North Dakota Pipeline and Presidential Politics Take Center Stage at Final Governor's Debate

by | October 11, 2016 AT 12:15 PM

By John Hageman

The three candidates for North Dakota governor debated one final time Monday before the November election.

The roughly half-hour debate, sponsored by AARP in North Dakota and taped at Prairie Public Broadcasting in downtown Fargo, featured discussion on the state of North Dakota's budget, a large protest over an oil pipeline and caregiver services. Republican Doug Burgum faced off against Democrat Marvin Nelson and Libertarian Marty Riske.

A common theme throughout much of the debate was the state's fiscal situation. Slumping oil and farm commodity prices have forced North Dakota leaders to slash agency budgets, and the state Legislature met in a special session in August to pass a $310 million budget fix.

Asked what he would have done differently had he been governor, Burgum, a Fargo businessman, said he'd rather talk about what the state should do in the future.

"And I think going forward, it's important that we match our spending with our revenues," he said, adding the state should spend less, get better at forecasting tax revenues and improve its "risk management."

Nelson, a state representative from Rolla, said governors should listen to constituents in making budget decisions.

"The people a few years ago voted not to cut income tax, and yet, the leaders of the majority party continually cut income tax," he said. "The people instituted an oil tax, and then the majority party put in the trigger, then as an excuse to get rid of the trigger, they cut that tax."

Riske, a businessman in Fargo, called for independent audits of state government agencies. That will help identify ways to reduce the budget more precisely, rather than across-the-board cuts.

"An across-the-board cut is a reactionary thing, whereas precise cutting requires thought," Riske said, adding the state should look into duplication in higher education functions.

Pipeline discussion

The candidates also weighed in on the Dakota Access Pipeline protest, which has drawn thousands to a site south of Mandan. The proposed pipeline would run from western North Dakota to Illinois, but the Standing Rock Sioux Tribe sued the Army Corps of Engineers over its authorization of the project in July, arguing it would harm cultural sites and water if it leaked.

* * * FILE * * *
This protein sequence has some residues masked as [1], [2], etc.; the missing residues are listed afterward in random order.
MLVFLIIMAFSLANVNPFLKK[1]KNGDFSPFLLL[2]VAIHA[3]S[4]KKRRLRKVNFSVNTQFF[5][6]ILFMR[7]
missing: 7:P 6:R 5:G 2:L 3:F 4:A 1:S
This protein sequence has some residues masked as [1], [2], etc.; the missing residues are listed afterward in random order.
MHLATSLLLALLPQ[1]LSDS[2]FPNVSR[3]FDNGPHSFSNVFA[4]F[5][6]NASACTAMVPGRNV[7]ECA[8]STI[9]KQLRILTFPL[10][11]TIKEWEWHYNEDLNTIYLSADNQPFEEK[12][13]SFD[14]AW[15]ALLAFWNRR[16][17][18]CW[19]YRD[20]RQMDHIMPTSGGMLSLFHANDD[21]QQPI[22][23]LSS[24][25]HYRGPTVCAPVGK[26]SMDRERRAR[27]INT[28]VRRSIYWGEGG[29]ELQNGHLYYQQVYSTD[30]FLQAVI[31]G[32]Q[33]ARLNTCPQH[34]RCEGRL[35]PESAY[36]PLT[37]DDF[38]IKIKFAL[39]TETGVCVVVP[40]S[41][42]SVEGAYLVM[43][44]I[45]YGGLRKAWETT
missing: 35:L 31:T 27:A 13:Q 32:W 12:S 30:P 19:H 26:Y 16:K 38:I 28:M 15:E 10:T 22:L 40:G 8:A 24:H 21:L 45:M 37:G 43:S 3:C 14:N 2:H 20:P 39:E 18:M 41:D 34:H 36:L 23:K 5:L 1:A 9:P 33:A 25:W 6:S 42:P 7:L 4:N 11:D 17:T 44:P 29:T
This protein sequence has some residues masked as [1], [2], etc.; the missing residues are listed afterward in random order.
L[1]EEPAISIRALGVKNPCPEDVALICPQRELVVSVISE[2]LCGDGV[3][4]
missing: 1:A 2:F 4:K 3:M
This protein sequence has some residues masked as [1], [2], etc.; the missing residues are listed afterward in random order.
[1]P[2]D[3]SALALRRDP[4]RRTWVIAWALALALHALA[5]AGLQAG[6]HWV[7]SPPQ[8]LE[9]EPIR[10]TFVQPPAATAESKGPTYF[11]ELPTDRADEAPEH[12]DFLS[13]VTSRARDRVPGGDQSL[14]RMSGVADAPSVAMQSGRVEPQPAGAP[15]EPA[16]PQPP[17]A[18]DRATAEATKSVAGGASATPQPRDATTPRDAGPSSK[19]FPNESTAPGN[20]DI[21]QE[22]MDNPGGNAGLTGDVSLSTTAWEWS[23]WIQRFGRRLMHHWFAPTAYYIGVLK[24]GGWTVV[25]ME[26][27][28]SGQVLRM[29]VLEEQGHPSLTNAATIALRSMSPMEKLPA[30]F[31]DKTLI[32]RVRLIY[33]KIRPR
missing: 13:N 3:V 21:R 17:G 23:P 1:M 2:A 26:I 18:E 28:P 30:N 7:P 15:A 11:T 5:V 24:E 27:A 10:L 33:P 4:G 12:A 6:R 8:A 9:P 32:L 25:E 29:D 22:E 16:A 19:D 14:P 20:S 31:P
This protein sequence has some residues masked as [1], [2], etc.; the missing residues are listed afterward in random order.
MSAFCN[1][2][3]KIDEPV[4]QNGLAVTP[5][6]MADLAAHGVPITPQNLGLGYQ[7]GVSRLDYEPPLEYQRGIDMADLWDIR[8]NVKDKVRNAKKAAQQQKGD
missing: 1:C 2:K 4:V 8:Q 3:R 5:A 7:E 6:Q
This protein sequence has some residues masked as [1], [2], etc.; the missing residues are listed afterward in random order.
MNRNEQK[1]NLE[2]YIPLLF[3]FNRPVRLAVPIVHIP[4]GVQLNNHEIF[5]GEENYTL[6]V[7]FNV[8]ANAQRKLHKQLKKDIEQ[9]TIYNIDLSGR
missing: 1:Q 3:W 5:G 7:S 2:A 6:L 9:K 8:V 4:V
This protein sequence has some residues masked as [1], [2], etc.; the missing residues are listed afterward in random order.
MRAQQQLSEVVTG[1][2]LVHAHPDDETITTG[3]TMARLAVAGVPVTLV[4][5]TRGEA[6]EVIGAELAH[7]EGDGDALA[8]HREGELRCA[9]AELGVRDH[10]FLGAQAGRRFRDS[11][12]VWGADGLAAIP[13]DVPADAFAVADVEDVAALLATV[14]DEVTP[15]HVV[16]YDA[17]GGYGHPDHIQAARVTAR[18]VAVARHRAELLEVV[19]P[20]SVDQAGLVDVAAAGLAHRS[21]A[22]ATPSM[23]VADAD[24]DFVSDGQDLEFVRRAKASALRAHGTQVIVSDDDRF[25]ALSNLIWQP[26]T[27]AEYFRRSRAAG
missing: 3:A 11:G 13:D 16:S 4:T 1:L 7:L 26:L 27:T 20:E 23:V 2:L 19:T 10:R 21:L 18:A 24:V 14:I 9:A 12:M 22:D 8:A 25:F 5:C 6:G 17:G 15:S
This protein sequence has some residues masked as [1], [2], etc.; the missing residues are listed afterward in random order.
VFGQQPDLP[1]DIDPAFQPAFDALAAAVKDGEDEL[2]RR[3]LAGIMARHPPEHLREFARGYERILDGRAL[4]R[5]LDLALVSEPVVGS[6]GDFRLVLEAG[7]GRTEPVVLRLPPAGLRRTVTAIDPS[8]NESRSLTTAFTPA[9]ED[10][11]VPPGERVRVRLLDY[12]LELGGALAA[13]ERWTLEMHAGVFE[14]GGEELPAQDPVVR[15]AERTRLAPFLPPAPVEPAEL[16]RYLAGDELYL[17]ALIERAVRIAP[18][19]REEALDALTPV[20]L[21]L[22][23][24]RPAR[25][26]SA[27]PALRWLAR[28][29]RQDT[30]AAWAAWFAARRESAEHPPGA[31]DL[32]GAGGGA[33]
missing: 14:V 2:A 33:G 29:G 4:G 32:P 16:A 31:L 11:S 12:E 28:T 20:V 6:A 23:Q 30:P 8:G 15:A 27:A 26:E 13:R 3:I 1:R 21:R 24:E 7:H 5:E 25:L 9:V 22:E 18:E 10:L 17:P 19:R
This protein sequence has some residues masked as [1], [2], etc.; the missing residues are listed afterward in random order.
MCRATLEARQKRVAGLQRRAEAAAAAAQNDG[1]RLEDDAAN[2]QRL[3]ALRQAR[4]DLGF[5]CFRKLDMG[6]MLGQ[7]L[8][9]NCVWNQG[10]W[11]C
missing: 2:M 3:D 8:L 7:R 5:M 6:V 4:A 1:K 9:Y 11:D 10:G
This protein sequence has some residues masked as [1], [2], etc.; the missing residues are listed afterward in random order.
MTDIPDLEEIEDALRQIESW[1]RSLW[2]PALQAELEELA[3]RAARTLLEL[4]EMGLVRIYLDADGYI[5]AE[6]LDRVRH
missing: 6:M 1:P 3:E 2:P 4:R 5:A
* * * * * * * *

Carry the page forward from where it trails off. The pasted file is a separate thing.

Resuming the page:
Nelson said there were several problems with siting the project, which shows the need for change in the Public Service Commission. As for the governor's role in the protests, Nelson said he was disappointed "that there hasn't been a serious effort to try to get the different people in to talk to each other.

"Everything is just done through innuendo and through the news media and stuff," he said. Nelson said it seems the Standing Rock Sioux Tribe was never consulted about how the pipeline would affect its water supply.

"There was an effort to consult them about the heritage sites, but never about their water," he said. "They do have a point."

Riske said he would have started negotiating the issue right away before "national influences" stepped in.

"President Obama did a troublesome thing when he came behind the federal judge and broke the rule of law," he said. While Riske said the project should move forward, he also advocated for making a deal with Native American leaders to address their concerns.

Burgum said there is an opportunity for "enhanced dialogue" over the protest, but he said the issue has grown much larger than the original debate about pipeline siting. He said he spoke with Standing Rock Sioux Chairman Dave Archambault II over the phone last week, which Burgum said was an opportunity to listen to the tribal leader's concerns.

"We have to be a country that can create jobs and build infrastructure; we also have to be a country where we can listen to each other," he said. "I think there's a solution set out there, but there's not a solution set out there if the federal government is going to be trying to meddle in affairs that we should be able to handle here at a state level."

Presidential debate

The gubernatorial debate took place less than 24 hours after the second presidential debate between Democrat Hillary Clinton and her Republican rival Donald Trump. That debate featured a barrage of personal attacks and insults, but Monday's gubernatorial showdown was far more subdued.

After the Prairie Public debate, Burgum expressed shock and disappointment that the presidential process produced "two flawed candidates." But Burgum, who endorsed Trump in May, reiterated his stance Monday that it's important for North Dakota to have a Republican in the White House, given what he described as Clinton's anti-oil and anti-agriculture policies.

"Electing a president whose policies would be economically harmful to North Dakota is not a good thing," he said. "I don't think her policies are good for the country, but they're definitely not good for North Dakota."

Nelson said he's "there with Hillary," although he supported Vermont Sen. Bernie Sanders.

"Frankly, I think any vote that's not for Hillary is trying to put a mad man in charge of our country," he said.

Riske said his party's presidential candidate, Gary Johnson, would have brought more discussion about foreign policy and military spending.

"I always feel better about our debates than the national debates, because we are actually working hard to find solutions to the problems that North Dakota is faced with," he said.

The debate will air on Prairie Public at 8 p.m. Wednesday.

(c)2016 the Grand Forks Herald (Grand Forks, N.D.)